Broker Associate
RE/MAX Newport Realty Corp
Racine, WI
262-939-0935 (Direct)
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Sun Jul 11, 2010
David Bellovary answered:
Dear Pest 947,

I checked the local Multiple Listing Service's records and found that there were 96 single family homes sold in Waterford during the last year. Without doing any great mathematical calculations, it appears that the vast majority of the properties sold within 2-3% of the list price at the time of the offer. Of course, there were a few that sold for 5-10% of the list price, but they were the exceptions.

The key to selling a house in any location right now is pricing it correctly to begin with. A competent, experienced sales person should be able to determine the proper list price for you by performing a Comparable Market Analysis (CMA) of your property. This report takes comparable, recently sold properties, and compares them to your property to determine your home's value.

In addition to knowing at what price to list your property, the next absolute requirement to successful selling is condition. With sooooo many foreclosures on the market, you have to make your home stand out from those distressed properties. Many buyers do not want to look at homes that are in need of repairs. If they do want to consider doing some work on their newly purchased home, they will buy a foreclosure at a greatly reduced price. If your home is in poor shape, and you can't or do not want to spiff it up, then you have to price it with the foreclosure properties. Otherwise, make those repairs that you have put off for much too long, slap on a fresh coat of paint, clean the windows, replace/clean all the flooring, dehumidify the basement, and do all those other things that you would want done if you were the buyer. Remember, it is still very much a Buyer's Market and you have to convince them to buy your property!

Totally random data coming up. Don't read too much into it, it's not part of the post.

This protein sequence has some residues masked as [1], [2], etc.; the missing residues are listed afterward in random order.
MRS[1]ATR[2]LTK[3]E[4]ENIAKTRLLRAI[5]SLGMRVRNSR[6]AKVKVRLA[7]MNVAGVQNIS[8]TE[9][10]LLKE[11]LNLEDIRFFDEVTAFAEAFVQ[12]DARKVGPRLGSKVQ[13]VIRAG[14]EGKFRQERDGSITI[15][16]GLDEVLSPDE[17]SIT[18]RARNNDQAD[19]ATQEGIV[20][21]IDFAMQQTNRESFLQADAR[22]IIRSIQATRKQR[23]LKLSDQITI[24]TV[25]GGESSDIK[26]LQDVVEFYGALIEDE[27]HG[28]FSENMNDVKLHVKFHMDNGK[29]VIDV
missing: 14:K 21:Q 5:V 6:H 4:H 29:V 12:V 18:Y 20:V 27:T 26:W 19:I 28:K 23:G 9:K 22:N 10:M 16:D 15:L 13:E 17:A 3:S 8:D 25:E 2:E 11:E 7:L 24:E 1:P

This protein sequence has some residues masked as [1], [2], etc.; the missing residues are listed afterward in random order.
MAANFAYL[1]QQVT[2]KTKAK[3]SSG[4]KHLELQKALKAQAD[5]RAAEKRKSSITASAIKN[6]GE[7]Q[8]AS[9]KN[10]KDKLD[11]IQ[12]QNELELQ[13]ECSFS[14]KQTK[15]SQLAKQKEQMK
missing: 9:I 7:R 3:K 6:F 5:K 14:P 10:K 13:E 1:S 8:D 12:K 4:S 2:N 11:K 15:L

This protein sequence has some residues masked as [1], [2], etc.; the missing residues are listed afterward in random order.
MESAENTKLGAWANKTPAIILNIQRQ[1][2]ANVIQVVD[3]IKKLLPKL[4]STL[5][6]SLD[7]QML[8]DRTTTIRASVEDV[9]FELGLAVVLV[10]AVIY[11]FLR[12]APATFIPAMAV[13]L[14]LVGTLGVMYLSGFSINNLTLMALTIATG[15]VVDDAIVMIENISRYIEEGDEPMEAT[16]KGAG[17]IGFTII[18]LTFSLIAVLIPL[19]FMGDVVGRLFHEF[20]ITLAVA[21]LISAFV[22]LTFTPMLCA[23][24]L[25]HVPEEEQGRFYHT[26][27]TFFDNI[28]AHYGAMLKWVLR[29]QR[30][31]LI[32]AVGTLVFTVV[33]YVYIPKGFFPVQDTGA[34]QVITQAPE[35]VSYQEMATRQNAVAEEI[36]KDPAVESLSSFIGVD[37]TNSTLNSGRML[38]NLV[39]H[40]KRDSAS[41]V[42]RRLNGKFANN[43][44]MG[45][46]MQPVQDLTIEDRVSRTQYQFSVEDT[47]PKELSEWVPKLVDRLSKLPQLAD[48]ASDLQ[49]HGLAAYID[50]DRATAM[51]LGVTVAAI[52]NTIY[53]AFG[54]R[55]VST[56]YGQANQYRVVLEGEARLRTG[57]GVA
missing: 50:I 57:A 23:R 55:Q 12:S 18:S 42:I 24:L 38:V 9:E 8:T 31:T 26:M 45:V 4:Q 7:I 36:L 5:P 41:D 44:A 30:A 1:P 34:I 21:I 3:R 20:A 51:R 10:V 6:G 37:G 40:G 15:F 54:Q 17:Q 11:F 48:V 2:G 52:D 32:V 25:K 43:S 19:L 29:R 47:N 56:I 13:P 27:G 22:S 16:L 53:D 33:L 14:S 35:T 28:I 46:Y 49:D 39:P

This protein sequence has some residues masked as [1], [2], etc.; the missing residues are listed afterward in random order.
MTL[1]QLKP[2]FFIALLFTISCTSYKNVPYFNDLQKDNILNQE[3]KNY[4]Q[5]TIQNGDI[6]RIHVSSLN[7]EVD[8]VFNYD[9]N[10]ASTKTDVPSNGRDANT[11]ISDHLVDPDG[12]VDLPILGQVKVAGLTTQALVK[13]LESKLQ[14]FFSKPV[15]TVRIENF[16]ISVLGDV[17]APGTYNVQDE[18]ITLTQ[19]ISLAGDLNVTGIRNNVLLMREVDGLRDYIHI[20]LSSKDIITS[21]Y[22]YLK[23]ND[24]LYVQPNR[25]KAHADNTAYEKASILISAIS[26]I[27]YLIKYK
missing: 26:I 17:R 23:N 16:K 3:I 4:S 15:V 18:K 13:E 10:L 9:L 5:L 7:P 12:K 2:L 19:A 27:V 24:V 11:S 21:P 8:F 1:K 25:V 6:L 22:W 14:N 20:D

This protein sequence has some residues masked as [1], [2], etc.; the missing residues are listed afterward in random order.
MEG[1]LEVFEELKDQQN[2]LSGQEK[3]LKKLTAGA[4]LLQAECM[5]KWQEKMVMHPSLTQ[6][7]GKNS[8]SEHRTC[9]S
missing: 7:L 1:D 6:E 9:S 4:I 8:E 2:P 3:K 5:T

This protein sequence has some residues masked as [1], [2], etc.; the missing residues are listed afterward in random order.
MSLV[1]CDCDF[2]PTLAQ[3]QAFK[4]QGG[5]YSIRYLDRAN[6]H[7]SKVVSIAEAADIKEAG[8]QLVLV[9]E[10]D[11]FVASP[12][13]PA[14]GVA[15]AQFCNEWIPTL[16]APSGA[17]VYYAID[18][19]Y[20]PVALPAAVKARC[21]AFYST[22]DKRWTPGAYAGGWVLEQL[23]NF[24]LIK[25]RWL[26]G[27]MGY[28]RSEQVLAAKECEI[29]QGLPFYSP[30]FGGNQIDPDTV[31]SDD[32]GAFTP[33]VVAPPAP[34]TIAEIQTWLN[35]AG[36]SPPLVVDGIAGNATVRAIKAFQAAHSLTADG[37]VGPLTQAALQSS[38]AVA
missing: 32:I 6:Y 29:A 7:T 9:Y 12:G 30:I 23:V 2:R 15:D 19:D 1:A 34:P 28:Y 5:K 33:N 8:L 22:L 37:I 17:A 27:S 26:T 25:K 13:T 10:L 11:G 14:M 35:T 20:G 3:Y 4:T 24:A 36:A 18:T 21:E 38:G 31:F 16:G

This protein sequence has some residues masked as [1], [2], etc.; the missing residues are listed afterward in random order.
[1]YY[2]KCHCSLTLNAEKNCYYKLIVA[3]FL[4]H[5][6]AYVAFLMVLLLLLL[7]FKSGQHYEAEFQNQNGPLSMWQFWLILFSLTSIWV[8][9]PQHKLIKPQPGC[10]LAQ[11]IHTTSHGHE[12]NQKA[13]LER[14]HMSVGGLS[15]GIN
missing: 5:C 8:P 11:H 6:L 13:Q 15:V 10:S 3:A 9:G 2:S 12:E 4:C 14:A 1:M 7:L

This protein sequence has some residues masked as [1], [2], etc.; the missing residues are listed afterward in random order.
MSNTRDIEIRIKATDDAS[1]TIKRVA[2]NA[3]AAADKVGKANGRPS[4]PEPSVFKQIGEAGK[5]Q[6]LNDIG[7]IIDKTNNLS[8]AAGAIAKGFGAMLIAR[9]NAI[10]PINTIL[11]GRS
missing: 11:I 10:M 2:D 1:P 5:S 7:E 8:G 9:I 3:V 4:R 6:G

If you need any help with that CMA, let me know (no charge),

David Bellovary
Broker Associate
Certified Distressed Property Expert (CDPE)
RE/MAX Newport Realty Corp
262-939-0935 (Direct)
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Sat Sep 18, 2010
Patrick Thies answered:
You can always ask, but probably not. The banks order the BPO to find out the current market value for that area and then use it to decide if the offer that was submitted is within reason. The banks do not have to accept short sale offers. If they feel that the offer is too low, they can counter the offer to get closer to fair market value if the BPO is higher, or they can reject the offer completely and foreclose on the property if they feel that they can get more going that route. ... more